Your real estate portfolio hinges on one simple aspect: the numbers. These numbers are the foundation to any real estate investment, as well as the elements of truth. These numbers provide transparency to your deals, revealing whether or not they’re good or bad. Your portfolio should be comprised of each of your investment assets broken down by the numbers, such as purchase price, transaction/holding cost, profit, repair cost and sale price. 

The next aspect is financing. How did you find and structure the financing of your deals? How did you find a buyer for the property? Your real estate portfolio will need to answer similar questions when seeking financing, whether through traditional institutes like banks or private money lenders.

Finally, your real estate portfolio will need to include the improvement costs, as well as monthly operating costs. This will not only provide lenders with a snapshot of the associated costs of each project, but how you leverage that money to earn a profit. As an investor, make sure to provide a summary of the repairs and improvements you made to the property, including the after repair value for future projects. Your real estate portfolio needs to be accurate, up to date and comprised of all financial figures pertaining to your real estate investment.

Asset allocation

Another critical part of learning how to start a real estate portfolio is asset allocation. For investors, this includes determining the appropriate asset allocation model for your goal. Although a complicated task, real estate investors will need to select a combination of assets that not only have the highest probability of meet their goals, but also doing so at the level of risk they desire.

As mentioned earlier, the appropriate asset allocation for you will take into account your overall strategy, as well as risk tolerance. Looking for greater returns? Investors will need to partake in riskier investments to achieve those results, while others seek safer bets, bypassing bigger gains for consistency. With that said, the more risk you’re willing to take on, the more aggressive your real estate portfolio will be and vice versa.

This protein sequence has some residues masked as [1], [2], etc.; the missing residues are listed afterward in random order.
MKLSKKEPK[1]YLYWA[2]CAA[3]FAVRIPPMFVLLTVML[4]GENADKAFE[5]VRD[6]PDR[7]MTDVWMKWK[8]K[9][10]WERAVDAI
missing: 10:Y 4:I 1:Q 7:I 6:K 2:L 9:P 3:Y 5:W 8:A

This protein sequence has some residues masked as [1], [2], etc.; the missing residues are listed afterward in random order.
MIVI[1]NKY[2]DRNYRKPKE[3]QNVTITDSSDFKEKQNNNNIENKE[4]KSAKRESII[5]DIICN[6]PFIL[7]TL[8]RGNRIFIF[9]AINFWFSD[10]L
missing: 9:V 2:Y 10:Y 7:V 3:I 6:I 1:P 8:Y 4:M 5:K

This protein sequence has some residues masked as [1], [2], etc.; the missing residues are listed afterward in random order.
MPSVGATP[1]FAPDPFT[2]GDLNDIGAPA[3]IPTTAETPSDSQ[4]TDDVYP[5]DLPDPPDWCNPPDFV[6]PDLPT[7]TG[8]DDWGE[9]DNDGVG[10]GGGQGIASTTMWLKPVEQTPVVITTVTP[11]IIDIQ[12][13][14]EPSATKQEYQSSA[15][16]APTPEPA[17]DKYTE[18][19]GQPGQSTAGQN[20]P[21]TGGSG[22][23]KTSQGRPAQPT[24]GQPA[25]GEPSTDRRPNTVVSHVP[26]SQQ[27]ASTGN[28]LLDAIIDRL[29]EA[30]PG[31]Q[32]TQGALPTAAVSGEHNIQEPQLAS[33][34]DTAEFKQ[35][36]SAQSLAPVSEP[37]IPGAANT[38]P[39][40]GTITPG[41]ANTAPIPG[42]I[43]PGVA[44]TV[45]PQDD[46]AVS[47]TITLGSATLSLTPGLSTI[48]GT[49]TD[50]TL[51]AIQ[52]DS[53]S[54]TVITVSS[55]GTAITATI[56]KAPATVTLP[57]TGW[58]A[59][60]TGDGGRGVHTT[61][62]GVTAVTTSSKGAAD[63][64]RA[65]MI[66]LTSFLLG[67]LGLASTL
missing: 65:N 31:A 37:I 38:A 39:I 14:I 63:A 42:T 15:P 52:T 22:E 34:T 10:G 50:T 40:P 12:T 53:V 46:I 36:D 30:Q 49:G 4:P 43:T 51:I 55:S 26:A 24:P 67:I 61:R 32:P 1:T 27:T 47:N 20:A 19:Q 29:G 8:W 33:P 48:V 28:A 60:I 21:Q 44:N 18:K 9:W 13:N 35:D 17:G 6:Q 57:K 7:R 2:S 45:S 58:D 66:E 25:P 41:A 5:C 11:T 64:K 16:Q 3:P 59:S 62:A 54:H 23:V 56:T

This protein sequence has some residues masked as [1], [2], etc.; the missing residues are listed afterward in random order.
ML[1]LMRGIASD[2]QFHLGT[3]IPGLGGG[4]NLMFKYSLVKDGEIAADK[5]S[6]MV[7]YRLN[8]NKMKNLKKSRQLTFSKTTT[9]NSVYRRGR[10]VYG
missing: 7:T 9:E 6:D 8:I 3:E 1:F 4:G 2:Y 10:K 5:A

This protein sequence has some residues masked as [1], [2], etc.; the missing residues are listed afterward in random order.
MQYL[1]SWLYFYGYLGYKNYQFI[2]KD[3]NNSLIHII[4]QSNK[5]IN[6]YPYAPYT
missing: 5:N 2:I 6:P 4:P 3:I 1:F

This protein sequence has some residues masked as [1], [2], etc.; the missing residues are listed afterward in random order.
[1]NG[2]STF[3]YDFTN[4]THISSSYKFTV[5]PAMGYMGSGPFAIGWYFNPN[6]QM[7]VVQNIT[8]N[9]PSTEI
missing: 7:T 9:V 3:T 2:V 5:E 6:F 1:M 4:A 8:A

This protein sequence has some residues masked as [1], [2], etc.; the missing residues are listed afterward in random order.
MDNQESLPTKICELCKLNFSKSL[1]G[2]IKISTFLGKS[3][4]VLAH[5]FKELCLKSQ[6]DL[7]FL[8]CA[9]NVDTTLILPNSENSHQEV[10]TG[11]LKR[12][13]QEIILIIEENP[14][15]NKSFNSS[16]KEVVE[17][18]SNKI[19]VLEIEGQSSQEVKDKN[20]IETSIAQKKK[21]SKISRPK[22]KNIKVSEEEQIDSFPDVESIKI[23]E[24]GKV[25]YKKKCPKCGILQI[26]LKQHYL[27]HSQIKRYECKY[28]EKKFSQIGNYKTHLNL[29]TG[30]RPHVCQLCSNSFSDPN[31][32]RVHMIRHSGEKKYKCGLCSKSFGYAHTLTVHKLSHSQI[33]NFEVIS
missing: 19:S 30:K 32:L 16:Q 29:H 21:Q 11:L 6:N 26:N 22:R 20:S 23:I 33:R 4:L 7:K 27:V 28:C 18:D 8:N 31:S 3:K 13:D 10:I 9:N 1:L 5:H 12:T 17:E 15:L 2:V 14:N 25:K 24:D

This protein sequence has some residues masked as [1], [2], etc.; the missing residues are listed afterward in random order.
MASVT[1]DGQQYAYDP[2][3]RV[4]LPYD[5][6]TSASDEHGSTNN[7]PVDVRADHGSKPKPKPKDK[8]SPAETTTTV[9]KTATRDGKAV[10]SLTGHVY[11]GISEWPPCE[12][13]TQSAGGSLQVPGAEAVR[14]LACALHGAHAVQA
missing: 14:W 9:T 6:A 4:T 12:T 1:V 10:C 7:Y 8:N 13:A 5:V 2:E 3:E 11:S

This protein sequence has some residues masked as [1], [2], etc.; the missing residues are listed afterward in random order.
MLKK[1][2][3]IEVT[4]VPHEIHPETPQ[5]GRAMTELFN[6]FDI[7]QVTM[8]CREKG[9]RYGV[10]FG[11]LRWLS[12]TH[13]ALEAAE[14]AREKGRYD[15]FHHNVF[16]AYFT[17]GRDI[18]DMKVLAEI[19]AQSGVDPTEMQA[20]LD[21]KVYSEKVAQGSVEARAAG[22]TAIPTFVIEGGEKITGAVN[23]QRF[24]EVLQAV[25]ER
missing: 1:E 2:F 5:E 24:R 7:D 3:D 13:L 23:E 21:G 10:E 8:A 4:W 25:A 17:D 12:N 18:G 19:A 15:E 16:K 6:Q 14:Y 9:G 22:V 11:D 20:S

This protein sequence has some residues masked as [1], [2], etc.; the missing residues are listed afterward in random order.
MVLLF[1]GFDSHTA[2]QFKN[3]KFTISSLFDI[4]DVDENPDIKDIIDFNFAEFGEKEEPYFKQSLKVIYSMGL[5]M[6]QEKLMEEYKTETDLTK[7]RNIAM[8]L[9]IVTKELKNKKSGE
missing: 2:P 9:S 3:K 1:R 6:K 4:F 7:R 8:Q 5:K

The last component to consider when learning how to start a real estate portfolio is management. When holding onto properties, investors will need to decide whether to hire a property management firm to oversee the investment, or become the landlord and do it themselves. Whether you have a dedicated property manager or not, your real estate portfolio should include how your investments are being cared for, as well as the added cost associated with their management.

Benefits of building a real estate investment portfolio

There are various benefits associated with building a real estate portfolio that prove attractive to anyone who wishes to build their wealth, even with varying financial goals. Many types of real estate investments provide a steady cash flow in the form of passive income. By adding rental property to your portfolio, this passive income also can be utilized to pay down the mortgage debt that was used to purchase the property in the first place. Over time, properties added to your property portfolios can appreciate in value as well as help hedge against inflation. Expanding your portfolio can help diversify risk, while allowing you to have a sense of control while doing so. Finally, building a real estate investment portfolio offers a myriad of tax benefits.